https://www.caranddriver.com/review...rangler-unlimited-rubicon-4xe-by-the-numbers/
 

CommodoreAmiga

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Totally different definition of conventional here. Conventional in the sense that all power goes through a traditional transmission and transfer case? Yes. But that's not how PHEVs do it usually, which makes for some interesting potential behavior (pushing EV torque through your transfer case for example).

Most PHEV's are either an 4WD variant where the electric ICE don't all connect to all four wheels (my xc60 T8 for example, it's FWD ICE + RWD EV = AWD), or like the Pacifica, just FWD. The Rav4 Prime shoves a motor between the rear wheels, so no transfer case needed It's basically a front wheel drive PHEV + RWD EV again. I can't find where I saw the (quite good) discussion on it, but if memory serves me right (C&D I just found seems to confirm this), the 4Xe pushes both the ICE and EV power through the transmission and transfer case. So you have engine-->motor-->transmission-->transfer case.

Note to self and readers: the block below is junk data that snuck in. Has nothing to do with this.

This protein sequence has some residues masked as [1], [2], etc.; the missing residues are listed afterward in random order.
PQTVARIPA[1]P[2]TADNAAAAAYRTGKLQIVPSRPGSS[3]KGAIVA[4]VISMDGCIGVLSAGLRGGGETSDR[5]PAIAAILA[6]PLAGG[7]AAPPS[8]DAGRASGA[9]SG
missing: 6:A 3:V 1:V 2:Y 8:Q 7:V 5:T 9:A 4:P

Here's a brief explanation of it from C&D:
The 4xe (pronounced "four by E") sandwiches a 270-hp turbocharged inline-four between a 44-hp motor connected through the accessory belt at the front and a 134-hp motor taking the place of the transmission's torque converter at the back. The motors draw power from a roughly 14.0-kWh lithium-ion battery stashed under the rear seats. Whether the 4xe is running in Electric mode or as a hybrid, torque is routed to the wheels through an eight-speed automatic transmission and a transfer case that offers rear-wheel drive, all-wheel drive (4WD Auto), and high- or low-range four-wheel drive for the off-road crowd.

https://www.caranddriver.com/review...rangler-unlimited-rubicon-4xe-by-the-numbers/